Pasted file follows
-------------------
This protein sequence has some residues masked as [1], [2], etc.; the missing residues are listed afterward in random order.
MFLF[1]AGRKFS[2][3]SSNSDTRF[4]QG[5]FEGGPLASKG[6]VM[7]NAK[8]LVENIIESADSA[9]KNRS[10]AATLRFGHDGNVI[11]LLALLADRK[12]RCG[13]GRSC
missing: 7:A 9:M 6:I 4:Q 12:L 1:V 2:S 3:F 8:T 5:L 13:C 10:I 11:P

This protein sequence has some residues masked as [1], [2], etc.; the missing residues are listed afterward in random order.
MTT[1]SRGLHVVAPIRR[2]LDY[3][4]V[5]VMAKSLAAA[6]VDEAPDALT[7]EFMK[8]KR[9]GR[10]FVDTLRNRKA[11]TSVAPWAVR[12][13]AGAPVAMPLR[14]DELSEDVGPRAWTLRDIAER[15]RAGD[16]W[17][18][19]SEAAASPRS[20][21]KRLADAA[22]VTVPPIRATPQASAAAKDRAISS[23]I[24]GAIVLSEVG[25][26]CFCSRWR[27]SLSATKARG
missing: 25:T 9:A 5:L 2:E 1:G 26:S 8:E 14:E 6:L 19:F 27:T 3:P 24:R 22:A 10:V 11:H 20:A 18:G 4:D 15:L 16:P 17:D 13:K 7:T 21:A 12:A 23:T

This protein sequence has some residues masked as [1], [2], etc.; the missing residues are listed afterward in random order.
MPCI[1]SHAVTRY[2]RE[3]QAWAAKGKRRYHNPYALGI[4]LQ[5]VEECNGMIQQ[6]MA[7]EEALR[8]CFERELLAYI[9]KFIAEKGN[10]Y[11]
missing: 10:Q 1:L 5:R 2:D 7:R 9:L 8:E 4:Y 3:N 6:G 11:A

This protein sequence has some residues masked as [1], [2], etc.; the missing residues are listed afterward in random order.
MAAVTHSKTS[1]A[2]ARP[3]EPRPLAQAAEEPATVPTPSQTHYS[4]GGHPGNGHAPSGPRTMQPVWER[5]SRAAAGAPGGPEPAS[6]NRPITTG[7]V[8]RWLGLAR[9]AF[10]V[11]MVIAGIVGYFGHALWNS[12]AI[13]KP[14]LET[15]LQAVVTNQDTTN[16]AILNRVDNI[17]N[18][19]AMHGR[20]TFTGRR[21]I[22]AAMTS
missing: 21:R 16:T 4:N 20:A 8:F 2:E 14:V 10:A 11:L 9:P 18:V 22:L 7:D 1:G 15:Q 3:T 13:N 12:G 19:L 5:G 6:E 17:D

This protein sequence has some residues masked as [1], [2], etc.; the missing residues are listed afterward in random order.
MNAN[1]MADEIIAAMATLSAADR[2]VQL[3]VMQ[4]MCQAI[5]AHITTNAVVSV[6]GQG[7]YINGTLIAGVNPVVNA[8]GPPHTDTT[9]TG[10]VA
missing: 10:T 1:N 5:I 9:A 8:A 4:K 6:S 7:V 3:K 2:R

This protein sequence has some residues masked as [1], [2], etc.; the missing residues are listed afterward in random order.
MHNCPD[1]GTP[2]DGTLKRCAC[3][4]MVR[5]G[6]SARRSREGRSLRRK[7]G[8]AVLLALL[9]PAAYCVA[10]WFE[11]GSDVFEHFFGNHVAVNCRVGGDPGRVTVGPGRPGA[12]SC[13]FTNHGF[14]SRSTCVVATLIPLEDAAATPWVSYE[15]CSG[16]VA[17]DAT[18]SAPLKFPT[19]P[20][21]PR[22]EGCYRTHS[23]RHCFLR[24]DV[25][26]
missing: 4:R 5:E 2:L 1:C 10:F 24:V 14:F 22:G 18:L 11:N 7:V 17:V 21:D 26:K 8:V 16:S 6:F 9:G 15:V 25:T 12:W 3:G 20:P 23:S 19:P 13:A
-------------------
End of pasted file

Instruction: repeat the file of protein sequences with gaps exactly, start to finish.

This protein sequence has some residues masked as [1], [2], etc.; the missing residues are listed afterward in random order.
MFLF[1]AGRKFS[2][3]SSNSDTRF[4]QG[5]FEGGPLASKG[6]VM[7]NAK[8]LVENIIESADSA[9]KNRS[10]AATLRFGHDGNVI[11]LLALLADRK[12]RCG[13]GRSC
missing: 7:A 9:M 6:I 4:Q 12:L 1:V 2:S 3:F 8:T 5:L 13:C 10:I 11:P

This protein sequence has some residues masked as [1], [2], etc.; the missing residues are listed afterward in random order.
MTT[1]SRGLHVVAPIRR[2]LDY[3][4]V[5]VMAKSLAAA[6]VDEAPDALT[7]EFMK[8]KR[9]GR[10]FVDTLRNRKA[11]TSVAPWAVR[12][13]AGAPVAMPLR[14]DELSEDVGPRAWTLRDIAER[15]RAGD[16]W[17][18][19]SEAAASPRS[20][21]KRLADAA[22]VTVPPIRATPQASAAAKDRAISS[23]I[24]GAIVLSEVG[25][26]CFCSRWR[27]SLSATKARG
missing: 25:T 9:A 5:L 2:E 1:G 26:S 8:E 14:E 6:L 19:F 27:T 3:P 24:R 22:A 10:V 11:H 20:A 18:G 4:D 15:L 16:P 17:D 13:K 7:T 21:A 12:A 23:T

This protein sequence has some residues masked as [1], [2], etc.; the missing residues are listed afterward in random order.
MPCI[1]SHAVTRY[2]RE[3]QAWAAKGKRRYHNPYALGI[4]LQ[5]VEECNGMIQQ[6]MA[7]EEALR[8]CFERELLAYI[9]KFIAEKGN[10]Y[11]
missing: 10:Q 1:L 5:R 2:D 7:R 9:L 8:E 4:Y 3:N 6:G 11:A

This protein sequence has some residues masked as [1], [2], etc.; the missing residues are listed afterward in random order.
MAAVTHSKTS[1]A[2]ARP[3]EPRPLAQAAEEPATVPTPSQTHYS[4]GGHPGNGHAPSGPRTMQPVWER[5]SRAAAGAPGGPEPAS[6]NRPITTG[7]V[8]RWLGLAR[9]AF[10]V[11]MVIAGIVGYFGHALWNS[12]AI[13]KP[14]LET[15]LQAVVTNQDTTN[16]AILNRVDNI[17]N[18][19]AMHGR[20]TFTGRR[21]I[22]AAMTS
missing: 21:R 16:T 4:N 20:A 8:F 2:E 14:V 10:A 11:L 9:P 18:V 22:L 7:D 1:G 15:Q 3:T 13:N 12:G 19:L 5:G 6:E 17:D

This protein sequence has some residues masked as [1], [2], etc.; the missing residues are listed afterward in random order.
MNAN[1]MADEIIAAMATLSAADR[2]VQL[3]VMQ[4]MCQAI[5]AHITTNAVVSV[6]GQG[7]YINGTLIAGVNPVVNA[8]GPPHTDTT[9]TG[10]VA
missing: 10:T 1:N 5:I 9:A 8:A 4:K 6:S 7:V 3:K 2:R

This protein sequence has some residues masked as [1], [2], etc.; the missing residues are listed afterward in random order.
MHNCPD[1]GTP[2]DGTLKRCAC[3][4]MVR[5]G[6]SARRSREGRSLRRK[7]G[8]AVLLALL[9]PAAYCVA[10]WFE[11]GSDVFEHFFGNHVAVNCRVGGDPGRVTVGPGRPGA[12]SC[13]FTNHGF[14]SRSTCVVATLIPLEDAAATPWVSYE[15]CSG[16]VA[17]DAT[18]SAPLKFPT[19]P[20][21]PR[22]EGCYRTHS[23]RHCFLR[24]DV[25][26]
missing: 4:R 5:E 2:L 1:C 10:F 24:V 14:F 22:G 18:L 11:N 7:V 17:V 21:D 26:K 8:V 16:S 6:F 9:G 15:V 25:T 12:W 3:G 20:P 23:S 19:P 13:A